For example, sib-pairs will be expected to share more al-
leles on average than unrelated individuals, while parent–
offspring pairs (which share at least one chromosome) are
expected to show less variability in allele sharing than sib-
pairs (which may share zero, one or two chromosomes).
A convenient way to identify individuals with patterns of
allele sharing inconsistent with their specified relationship
is to colour code and plot these mean—variance statistics
The figure presents typical results for a genome scan in
a non-inbred sample. Several distinct clusters are present:
unrelated individuals have the lowest average sharing and
high variance (coloured in blue); half-siblings have higher
sharing on average (coloured in green) and full-siblings
have even higher sharing (coloured in red); parent–
offspring pairs have a similar degree of allele sharing to
sib-pairs but with lower variance (coloured in yellow). All
c ? Oxford University Press 2001
Fig. 1. Sample screen shot. Features described in text.
other relative pairs are grouped together and not displayed
by default. Note that some sibling and full-sibling pairs
have been misclassified and appear in other clusters. A
right corner) and corresponds to a pair of identical twins.
To ensure that outlier points are easily identifiable, GRR
implements an outlier rating scheme and places likely
outliers on top of less interesting points. This scheme
is implemented by calculating the mean and variance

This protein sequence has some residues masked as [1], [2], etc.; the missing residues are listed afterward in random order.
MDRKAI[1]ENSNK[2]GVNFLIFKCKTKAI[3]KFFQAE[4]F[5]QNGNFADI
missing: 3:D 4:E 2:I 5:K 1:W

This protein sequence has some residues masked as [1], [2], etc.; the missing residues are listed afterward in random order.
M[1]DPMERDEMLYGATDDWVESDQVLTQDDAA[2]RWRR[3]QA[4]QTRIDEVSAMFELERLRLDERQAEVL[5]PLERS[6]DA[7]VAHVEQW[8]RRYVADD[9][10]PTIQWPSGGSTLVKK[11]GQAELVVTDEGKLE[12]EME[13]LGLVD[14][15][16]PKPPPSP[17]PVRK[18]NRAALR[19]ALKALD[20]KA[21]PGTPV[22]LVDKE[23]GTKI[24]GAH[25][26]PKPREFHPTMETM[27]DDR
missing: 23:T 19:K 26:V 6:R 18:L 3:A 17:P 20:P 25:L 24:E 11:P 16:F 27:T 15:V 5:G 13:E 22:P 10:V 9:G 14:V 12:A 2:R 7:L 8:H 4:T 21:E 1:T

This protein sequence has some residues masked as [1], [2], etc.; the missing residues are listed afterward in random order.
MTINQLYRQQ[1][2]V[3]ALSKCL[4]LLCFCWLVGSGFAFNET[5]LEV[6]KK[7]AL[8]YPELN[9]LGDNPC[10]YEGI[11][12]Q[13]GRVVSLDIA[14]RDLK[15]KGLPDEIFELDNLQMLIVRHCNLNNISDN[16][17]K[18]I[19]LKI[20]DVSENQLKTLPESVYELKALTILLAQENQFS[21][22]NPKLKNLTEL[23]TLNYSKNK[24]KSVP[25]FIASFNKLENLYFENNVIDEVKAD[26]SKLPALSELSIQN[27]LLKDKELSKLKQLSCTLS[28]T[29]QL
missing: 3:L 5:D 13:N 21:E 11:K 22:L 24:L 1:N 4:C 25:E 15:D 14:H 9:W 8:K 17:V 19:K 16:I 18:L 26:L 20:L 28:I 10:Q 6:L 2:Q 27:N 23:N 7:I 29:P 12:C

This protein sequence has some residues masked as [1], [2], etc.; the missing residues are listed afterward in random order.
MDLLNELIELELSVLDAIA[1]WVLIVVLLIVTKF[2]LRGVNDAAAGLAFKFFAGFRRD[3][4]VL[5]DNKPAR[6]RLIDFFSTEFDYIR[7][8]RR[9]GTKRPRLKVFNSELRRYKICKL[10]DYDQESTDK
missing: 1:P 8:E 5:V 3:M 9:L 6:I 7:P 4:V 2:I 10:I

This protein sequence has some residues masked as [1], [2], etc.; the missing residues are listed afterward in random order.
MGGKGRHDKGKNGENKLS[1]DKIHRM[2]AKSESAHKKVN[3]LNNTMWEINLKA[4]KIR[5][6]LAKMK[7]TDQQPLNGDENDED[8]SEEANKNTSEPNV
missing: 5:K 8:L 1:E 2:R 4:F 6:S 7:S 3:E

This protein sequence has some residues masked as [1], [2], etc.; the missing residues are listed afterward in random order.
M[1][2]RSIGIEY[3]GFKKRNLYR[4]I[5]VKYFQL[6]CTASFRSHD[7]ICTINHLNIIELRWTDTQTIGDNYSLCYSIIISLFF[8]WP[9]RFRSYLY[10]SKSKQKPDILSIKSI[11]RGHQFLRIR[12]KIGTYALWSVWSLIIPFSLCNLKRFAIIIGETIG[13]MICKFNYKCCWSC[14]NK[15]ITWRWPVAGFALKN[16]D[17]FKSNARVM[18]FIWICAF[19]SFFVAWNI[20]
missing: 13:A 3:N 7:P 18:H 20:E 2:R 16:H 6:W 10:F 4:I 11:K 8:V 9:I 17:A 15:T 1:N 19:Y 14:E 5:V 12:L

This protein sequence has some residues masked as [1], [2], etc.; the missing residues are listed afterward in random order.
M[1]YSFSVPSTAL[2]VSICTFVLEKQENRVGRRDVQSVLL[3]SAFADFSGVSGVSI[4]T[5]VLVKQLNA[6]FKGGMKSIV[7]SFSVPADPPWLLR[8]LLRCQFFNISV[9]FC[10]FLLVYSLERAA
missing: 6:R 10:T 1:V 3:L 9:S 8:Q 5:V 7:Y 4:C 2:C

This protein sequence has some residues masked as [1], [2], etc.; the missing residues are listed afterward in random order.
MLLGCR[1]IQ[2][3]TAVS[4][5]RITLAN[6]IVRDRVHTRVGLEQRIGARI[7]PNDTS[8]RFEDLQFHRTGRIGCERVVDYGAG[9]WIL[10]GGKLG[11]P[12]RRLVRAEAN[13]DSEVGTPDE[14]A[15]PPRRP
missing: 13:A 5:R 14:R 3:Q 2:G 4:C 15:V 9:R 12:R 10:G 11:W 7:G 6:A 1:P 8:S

of each allele-sharing statistic within each relationship
group. Then each individual’s scores are standardized
to obtain Zµijand Zσijand assigned the outlier scores
are layered on top of lower rated points. Alternative
schemes for layering data points, such as the Mahalanobis
(1936) distance, can be selected by the user.
GRR recognizes standard genetic formats for genotype
and family structure data, including linkage and QTDT
format files (Ott, 1991; Abecasis et al., 2000). Interactive
features allow the user to select individual families and
inspect statistics for any pair of individuals by clicking the
appropriate plot area.
This approach is simple to implement and can be
incorporated into many genetic analysis databases and
quality control protocols. The method performs efficiently
in genome scan linkage panels, although as few as 50
unlinked markers may be sufficient to verify first-degree
relationships in family samples or to verify that no close
relatives or gross stratification are present in samples of
This research was supported by the Wellcome Trust and
by grant EY-12562 from the National Institutes of Health,
Abecasis,G.R., Cardon,L.R. and Cookson,W.O.C. (2000) A general
test of association for quantitative traits in nuclear families. Am.
J. Hum. Genet., 66, 279–292.
Boehnke,M. and Cox,N.J. (1997) Accurate inference of relation-
ships in sib-pair linkage studies. Am. J. Hum. Genet., 61, 423–
Broman,K.W. and Weber,J.L. (1998) Estimation of pairwise rela-
tionships in the presence of genotyping errors. Am. J. Hum.
Genet., 63, 1563–1564.
Epstein,M.P., Duren,W.L. and Boehnke,M. (2000) Improved infer-
ence of relationship for pairs of individuals. Am. J. Hum. Genet.,
Goring,H.H. and Ott,J. (1997) Relationship estimation in affected
sib pair analysis of late-onset diseases. Eur. J. Hum. Genet., 5,
Mahalanobis,P.C. (1936) On the generalized distance in statistics.
Proc. Natl Inst. Sci. India, 2, 49.
McPeek,M.S. and Sun,L. (2000) Statistical tests for detection of
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University Press, Baltimore.